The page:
Over the past few years, many companies and analytics experts have become greatly enamored with “big data,” now that such data are  easier to collect and analyze. [For example, see 1.]

Nonetheless, there still remain many instances when “small data” can be quite useful.

Consider these observations from Jessica Stillman, writing for Inc.:

“Ask Google how many people are searching for the term ‘big data’ and you’ll get a graph that resembles a steep mountainside. The concept has become incredibly hot over the last few years and it shows no signs of cooling anytime soon. And why not? Every day, our devices spew out an incredible amount of data on our behavior, preferences, and relationships. What could be wrong with our newfound obsession with combing through numbers for profit-boosting insights and previously unnoticed correlations?”

“The trouble according to Martin Lindstrom, author of Small Data: The Tiny Clues That Uncover Huge Trends, is when we overuse data to the point that we forget to actually talk to people. In an interview with Knowledge@Wharton, Lindstrom argues that what he terms ‘small data,’ i.e. face-to-face conversations with actual, real-life customers often in their own homes, is a more reliable source of great business ideas than massive databases and sophisticated number crunching. ‘I think it’s fair to say if you take the top 100 biggest innovations of our time, perhaps around 60 percent to 65 percent are really based on Small Data,’ Lindstrom claims, citing breakthroughs ranging from the idea for Snapchat to the resurgence of Lego as examples of the fruits of small data.”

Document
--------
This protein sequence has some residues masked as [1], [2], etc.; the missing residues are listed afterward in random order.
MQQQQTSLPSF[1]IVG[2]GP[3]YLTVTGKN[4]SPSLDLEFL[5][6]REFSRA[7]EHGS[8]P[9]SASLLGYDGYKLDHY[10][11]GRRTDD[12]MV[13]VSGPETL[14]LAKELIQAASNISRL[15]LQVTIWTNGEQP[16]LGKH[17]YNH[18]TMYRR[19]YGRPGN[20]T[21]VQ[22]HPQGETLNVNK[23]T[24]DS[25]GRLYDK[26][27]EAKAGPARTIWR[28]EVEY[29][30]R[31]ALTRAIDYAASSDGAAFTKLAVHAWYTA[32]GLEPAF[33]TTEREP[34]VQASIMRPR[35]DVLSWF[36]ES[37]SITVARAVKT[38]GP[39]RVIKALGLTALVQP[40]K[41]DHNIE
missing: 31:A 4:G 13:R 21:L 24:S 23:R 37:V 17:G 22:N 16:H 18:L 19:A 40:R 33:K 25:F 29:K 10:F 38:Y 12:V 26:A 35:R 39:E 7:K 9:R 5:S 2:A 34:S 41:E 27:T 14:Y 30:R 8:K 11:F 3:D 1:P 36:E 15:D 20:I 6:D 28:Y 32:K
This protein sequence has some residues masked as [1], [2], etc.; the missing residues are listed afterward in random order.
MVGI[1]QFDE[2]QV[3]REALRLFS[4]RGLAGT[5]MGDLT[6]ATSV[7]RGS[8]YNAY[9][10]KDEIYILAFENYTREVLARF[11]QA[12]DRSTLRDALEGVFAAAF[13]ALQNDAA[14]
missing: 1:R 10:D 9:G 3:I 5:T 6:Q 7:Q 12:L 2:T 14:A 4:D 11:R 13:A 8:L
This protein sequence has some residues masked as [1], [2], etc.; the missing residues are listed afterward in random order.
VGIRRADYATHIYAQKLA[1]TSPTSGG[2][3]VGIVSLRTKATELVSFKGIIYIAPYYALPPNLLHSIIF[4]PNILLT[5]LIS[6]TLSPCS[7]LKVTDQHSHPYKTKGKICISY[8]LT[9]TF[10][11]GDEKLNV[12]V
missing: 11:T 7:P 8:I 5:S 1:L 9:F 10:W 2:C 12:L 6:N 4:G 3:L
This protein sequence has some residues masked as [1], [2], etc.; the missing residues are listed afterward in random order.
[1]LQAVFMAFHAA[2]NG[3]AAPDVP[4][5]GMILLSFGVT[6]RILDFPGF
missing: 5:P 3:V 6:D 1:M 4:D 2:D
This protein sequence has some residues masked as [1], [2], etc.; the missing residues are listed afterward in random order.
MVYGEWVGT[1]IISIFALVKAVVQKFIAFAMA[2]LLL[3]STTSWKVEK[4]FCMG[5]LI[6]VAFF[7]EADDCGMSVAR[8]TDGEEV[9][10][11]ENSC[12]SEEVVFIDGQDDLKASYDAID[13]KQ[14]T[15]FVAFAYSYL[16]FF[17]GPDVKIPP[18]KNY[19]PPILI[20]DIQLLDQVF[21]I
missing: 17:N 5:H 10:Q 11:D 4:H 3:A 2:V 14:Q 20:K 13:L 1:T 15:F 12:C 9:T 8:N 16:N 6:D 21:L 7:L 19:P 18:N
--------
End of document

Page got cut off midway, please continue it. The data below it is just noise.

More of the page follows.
Click the clever image to read more from Stillman.

CREDIT: Getty Images

 

Tech Skills for Today’s Job Marketplace

29 Apr
Interested in a job in big data analysis or in other aspects of information technology? If yes, check to be sure you have the proper skill set.

As Sharon Florentine writes for CIO:

“Technology is constantly evolving, and IT pros need to keep up with changing skills demands to remain relevant. A recent report from Dice.com tracked a year’s worth of job postings on the site, from April 1, 2015 to April 1, 2016, to determine growth in demand for certain skills year-over-year. Skills must appear in at least 1,000 job postings in order to be considered statistically relevant.”

“Based on that data, here are the top 10 fastest-growing technology skills IT pros should consider adding to their repertoire, and examples of the types of roles available for professionals with those skills.”

 

Click on the image to access a slideshow on these 10 skills.

Image courtesy Thinkstock

 

GE Goes Bigger with Big Data. Including Videos!

29 Feb

MIT Sloan Management Review recently featured an article on “GE’s Big Bet on Data and Analytics,” written by Laura Winig. [Please note, access to this article may require a free login.]: